Director: Arun Prabhu Purushothaman
Cast: Aditi Balan, Lakshmi Gopalaswami and Swetha Sekhar
Debutant filmmaker Arun Prabhu Purushothaman’s Aruvi hits you like a ton of bricks and it’s extremely difficult to not shed tears as the titles roll down. But the film isn’t totally an emotional tale, even though it becomes one towards the end. Aruvi, centred on the eponymous titular character played terrifically by newbie Aditi Balan, works as a satire, an awareness movie and even as a tragedy at times. What it succeeds in achieving – while being crowd-pleasingly entertaining and emotionally moving — is that it never goes overboard in making its point and that’s the film’s biggest strength.
Aruvi (and I can’t think of a more fitting title) means waterfalls and the movie itself is a flow of emotions. There’s drama, anger, laughter and loneliness packaged in such a way that everything is presented in appropriate proportion. We meet Aruvi for the first time in an interrogation room and director Arun Prabhu wants us to form our opinion so that it can be shattered later which he does and how. We get to know more about Aruvi through vignettes of moments from her life. Instead of having one elaborate back-story, here we get to learn more about the titular character through brief episodes played out at regular intervals.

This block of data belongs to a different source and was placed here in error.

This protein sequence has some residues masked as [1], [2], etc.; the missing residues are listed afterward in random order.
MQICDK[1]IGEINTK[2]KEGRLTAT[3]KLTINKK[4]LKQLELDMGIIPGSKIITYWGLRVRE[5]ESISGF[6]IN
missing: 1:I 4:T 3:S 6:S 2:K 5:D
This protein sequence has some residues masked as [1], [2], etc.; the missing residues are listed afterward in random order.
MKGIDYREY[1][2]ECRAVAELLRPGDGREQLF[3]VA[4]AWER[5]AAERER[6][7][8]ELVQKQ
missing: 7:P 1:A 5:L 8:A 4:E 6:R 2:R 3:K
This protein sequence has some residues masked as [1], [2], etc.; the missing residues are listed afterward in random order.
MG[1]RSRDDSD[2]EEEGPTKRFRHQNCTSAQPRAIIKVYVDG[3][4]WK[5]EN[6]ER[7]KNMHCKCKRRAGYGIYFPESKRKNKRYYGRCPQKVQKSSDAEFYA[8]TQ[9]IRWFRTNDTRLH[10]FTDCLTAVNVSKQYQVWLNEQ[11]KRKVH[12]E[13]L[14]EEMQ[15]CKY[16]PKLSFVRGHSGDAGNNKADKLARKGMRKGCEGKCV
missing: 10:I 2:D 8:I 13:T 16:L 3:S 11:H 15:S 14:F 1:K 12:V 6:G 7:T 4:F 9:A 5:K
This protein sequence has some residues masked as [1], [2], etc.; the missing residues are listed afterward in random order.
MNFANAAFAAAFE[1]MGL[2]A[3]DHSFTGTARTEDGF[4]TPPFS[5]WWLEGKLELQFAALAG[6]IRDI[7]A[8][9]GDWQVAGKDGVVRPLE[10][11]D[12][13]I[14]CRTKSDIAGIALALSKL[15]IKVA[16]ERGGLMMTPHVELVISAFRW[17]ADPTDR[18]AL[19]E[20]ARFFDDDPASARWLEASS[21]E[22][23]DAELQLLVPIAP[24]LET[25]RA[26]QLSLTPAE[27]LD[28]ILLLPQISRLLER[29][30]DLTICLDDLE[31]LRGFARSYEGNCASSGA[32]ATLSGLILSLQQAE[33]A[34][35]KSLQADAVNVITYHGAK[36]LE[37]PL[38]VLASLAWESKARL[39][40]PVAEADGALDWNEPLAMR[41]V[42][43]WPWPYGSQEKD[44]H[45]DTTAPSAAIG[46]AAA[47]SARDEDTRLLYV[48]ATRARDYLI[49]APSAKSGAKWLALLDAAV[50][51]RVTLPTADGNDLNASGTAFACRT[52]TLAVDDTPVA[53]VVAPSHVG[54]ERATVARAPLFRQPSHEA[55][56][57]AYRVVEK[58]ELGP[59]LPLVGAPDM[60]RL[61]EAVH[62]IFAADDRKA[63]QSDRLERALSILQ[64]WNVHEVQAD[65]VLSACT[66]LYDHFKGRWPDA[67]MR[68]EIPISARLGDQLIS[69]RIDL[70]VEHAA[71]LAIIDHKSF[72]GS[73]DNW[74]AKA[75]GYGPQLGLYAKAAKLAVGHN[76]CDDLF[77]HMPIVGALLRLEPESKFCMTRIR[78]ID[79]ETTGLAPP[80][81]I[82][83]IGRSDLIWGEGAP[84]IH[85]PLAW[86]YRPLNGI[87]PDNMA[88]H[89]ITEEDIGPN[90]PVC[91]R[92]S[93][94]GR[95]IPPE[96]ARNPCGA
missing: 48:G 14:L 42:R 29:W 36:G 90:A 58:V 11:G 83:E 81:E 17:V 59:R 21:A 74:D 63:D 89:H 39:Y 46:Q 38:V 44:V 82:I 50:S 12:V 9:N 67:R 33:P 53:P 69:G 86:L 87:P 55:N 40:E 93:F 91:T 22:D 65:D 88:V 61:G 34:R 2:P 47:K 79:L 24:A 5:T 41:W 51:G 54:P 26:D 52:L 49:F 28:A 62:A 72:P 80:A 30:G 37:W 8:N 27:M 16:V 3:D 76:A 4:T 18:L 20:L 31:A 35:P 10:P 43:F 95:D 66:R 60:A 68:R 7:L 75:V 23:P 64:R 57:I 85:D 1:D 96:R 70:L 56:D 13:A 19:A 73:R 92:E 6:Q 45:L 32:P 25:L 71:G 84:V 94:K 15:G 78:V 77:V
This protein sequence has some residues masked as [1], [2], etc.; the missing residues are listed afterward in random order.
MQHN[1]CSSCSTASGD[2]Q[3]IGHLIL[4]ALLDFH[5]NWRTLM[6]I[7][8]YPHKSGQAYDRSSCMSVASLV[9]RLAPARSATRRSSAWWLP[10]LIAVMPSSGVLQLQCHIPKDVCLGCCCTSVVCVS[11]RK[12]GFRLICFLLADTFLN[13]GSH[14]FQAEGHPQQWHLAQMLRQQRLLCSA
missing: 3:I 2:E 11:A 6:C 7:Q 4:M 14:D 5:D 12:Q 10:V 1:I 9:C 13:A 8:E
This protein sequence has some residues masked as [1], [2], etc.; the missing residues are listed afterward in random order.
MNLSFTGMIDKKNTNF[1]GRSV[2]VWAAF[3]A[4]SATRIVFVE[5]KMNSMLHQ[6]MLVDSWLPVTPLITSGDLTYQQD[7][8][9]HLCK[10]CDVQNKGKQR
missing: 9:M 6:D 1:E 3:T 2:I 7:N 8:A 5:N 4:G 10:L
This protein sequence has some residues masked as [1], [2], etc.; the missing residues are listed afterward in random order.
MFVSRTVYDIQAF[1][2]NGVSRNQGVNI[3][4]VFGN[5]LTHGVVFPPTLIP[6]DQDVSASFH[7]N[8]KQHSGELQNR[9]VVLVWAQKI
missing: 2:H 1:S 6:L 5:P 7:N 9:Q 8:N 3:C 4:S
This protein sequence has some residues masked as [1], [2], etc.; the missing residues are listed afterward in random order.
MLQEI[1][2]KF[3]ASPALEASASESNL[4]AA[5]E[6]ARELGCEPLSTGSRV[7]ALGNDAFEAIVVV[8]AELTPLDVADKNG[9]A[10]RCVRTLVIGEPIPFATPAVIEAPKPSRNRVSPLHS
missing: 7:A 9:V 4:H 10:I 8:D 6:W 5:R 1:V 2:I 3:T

The film is powered by Aditi, unarguably the boldest lead character one can come across in Tamil cinema this year. She is a revelation, and she’s ably backed by Arun Prabhu, who makes a stellar directorial debut and joins the long list of directors who made a big splash this year. A character like Aruvi, which is funny and equally emotionally, is not something anybody could have taken up and done justice. Aditi owns her part and I don’t think anyone else in her shoes could have done justice to the character. It’s commendable how the film comfortably slips into the awareness mode, never really trying to preach.
The entire stretch in a television studio on the sets of a reality chat show is easily the film’s funniest portion. The studio is taken under siege and the portion, though slightly overstretched, works beautifully in infusing humour in an otherwise heart-wrenching tale. Aruvi is also competently supported by Shelley Calist’s exquisite cinematography and excellent score by Bindu Malini and Vedanth Bhardwaj.
Aruvi, though unintentionally funny at times, is not for the faint-hearted.
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